Shibuya Crossing may be a small area but it’s one of the most jampacked places in Japan every single day. As the world’s busiest pedestrian crossing, it accommodates thousands of people every day crossing from five directions. Additionally, the traffic lights have a two-minute cycle and the crowds thin out only after midnight when the Shibuya stations finally close.
What To See
The presence of several landmarks make Shibuya Crossing a very popular tourist spot in Japan. One of them is Hachiko, the dog that came each day to meet his owner after work at Shibuya Station back in the 1920s. The dog’s owner eventually died but Hachiko continued to come to the station every evening to wait and this went on for some 10 more years.
As an entertainment district, Shibuya boasts of great restaurants, shops, night clubs, karaoke and izakaya. In fact, it is well known as one of the country’s fashion centers particularly for the youngsters.
Izakaya are Japanese pubs where coworkers and friends meet and lovers share a romantic moment. It is also a popular venue for birthdays, retirement parties and other celebrations. Common food served here are sushi, sashimi, yakitori, karaage, tofu dishes and Japanese fish dishes.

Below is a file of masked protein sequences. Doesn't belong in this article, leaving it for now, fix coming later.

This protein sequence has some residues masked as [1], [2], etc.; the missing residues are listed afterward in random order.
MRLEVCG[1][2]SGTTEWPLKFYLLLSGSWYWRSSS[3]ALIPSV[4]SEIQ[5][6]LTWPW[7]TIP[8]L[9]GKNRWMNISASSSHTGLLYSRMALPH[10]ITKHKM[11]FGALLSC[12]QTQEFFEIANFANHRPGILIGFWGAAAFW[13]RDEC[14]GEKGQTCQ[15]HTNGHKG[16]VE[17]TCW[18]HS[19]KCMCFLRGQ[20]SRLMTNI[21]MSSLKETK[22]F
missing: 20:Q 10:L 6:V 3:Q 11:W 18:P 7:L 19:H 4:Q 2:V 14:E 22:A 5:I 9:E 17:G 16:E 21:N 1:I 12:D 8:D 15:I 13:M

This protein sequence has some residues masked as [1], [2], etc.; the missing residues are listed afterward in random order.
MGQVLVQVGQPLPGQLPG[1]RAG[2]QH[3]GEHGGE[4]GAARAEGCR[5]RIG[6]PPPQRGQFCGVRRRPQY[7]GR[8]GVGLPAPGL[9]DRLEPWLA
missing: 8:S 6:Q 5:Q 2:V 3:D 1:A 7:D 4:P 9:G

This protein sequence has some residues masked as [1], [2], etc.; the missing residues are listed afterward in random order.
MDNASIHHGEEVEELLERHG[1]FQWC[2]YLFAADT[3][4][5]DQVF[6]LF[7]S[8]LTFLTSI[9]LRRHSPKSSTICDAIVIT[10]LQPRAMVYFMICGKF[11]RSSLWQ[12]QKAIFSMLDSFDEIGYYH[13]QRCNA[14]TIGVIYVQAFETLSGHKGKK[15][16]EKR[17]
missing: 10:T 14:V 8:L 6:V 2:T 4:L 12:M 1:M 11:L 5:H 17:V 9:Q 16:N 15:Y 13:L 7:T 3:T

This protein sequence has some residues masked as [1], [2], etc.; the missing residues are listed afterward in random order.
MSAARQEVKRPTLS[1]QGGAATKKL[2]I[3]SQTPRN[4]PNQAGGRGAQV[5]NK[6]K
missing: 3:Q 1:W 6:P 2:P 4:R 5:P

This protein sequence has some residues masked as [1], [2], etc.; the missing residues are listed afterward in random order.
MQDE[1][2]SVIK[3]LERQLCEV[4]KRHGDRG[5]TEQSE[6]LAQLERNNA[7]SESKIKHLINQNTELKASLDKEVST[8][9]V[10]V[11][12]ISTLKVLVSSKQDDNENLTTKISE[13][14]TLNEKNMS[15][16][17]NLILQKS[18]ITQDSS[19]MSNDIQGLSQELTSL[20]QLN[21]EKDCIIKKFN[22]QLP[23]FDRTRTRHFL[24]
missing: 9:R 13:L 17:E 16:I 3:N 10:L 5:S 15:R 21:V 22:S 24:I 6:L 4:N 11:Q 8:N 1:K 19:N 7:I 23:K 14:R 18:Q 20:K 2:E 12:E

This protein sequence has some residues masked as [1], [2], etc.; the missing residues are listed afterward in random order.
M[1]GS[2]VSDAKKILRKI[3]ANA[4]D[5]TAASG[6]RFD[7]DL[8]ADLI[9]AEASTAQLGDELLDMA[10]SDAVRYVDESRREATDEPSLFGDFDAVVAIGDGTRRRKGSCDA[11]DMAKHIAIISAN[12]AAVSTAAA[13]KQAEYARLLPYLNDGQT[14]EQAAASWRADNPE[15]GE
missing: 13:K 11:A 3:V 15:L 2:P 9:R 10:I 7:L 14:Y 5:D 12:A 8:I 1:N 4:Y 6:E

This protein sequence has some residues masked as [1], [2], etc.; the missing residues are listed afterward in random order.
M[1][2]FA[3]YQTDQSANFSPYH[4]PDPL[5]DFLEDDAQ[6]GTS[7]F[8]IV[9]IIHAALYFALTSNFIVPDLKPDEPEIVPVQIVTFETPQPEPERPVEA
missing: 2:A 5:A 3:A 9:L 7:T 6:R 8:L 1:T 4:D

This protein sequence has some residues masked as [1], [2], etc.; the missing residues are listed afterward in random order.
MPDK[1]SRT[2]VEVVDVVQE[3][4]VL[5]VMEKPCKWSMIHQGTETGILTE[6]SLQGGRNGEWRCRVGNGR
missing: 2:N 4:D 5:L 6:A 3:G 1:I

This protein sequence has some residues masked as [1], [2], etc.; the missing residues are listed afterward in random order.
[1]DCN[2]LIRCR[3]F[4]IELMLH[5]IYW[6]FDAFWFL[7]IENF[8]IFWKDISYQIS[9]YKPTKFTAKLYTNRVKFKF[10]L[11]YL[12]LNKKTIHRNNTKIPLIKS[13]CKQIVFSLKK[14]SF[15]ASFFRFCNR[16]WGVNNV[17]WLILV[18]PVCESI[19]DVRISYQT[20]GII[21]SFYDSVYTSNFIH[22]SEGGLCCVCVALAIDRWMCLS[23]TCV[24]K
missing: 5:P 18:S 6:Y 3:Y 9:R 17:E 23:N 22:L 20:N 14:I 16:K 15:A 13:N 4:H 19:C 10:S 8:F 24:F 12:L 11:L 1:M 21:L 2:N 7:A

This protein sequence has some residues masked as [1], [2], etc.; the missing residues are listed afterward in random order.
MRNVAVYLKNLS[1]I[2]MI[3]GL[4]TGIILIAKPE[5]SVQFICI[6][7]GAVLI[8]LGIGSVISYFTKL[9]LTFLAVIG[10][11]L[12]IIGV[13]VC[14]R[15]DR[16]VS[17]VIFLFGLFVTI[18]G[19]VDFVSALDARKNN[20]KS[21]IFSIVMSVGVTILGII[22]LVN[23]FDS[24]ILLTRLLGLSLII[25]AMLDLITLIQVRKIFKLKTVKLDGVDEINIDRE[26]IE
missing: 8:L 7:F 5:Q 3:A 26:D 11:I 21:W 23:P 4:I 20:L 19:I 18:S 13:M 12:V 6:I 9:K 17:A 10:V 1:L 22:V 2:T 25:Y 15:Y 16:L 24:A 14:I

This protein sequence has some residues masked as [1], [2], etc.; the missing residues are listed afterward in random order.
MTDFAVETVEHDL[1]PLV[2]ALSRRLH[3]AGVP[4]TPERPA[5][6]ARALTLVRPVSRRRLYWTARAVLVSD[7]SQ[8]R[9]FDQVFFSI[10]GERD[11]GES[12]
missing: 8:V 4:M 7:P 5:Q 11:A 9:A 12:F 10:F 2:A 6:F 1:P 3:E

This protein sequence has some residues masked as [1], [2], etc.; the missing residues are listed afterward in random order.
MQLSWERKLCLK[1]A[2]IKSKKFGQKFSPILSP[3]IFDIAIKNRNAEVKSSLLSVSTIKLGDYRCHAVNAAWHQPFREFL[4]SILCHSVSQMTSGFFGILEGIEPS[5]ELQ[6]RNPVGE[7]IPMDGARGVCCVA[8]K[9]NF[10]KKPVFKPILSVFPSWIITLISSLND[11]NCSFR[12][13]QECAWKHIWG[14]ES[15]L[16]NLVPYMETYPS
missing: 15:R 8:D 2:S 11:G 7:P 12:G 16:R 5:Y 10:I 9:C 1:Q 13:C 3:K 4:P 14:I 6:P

The neon lights in the area are another great attraction in the crossing. They keep the place vibrant at night until the early morning.
Coffee lovers can also enjoy not only their favorite drinks and the most superb view of the Shibuya crossing at Starbucks house in the QFront building. The place is said to be the best Starbucks in the world when it comes to view.
The area where the Shibuya community is situated used to be the site of a castle in which the Shibuya family resided. That was from the 11th century up to the Edo period. Around 1885, the place became a railway terminal for southwestern Tokyo. Later on, it was transformed into a major commercial and entertainment center.
By the early 1980s, Shibuya gained more popularity particularly among the youth. During the late 1990s, it became the center of Japan’s IT industry. It even earned the name Bit Valley, a pun on Bitter Valley referring to Shibuya and bit which is a computer term for binary digits.
Last year 2015, Shibuya became the first place in Japan and perhaps in East Asia to recognize same-sex partnerships. A local ordinance was passed giving same-sex couples the right to obtain partnership certificates.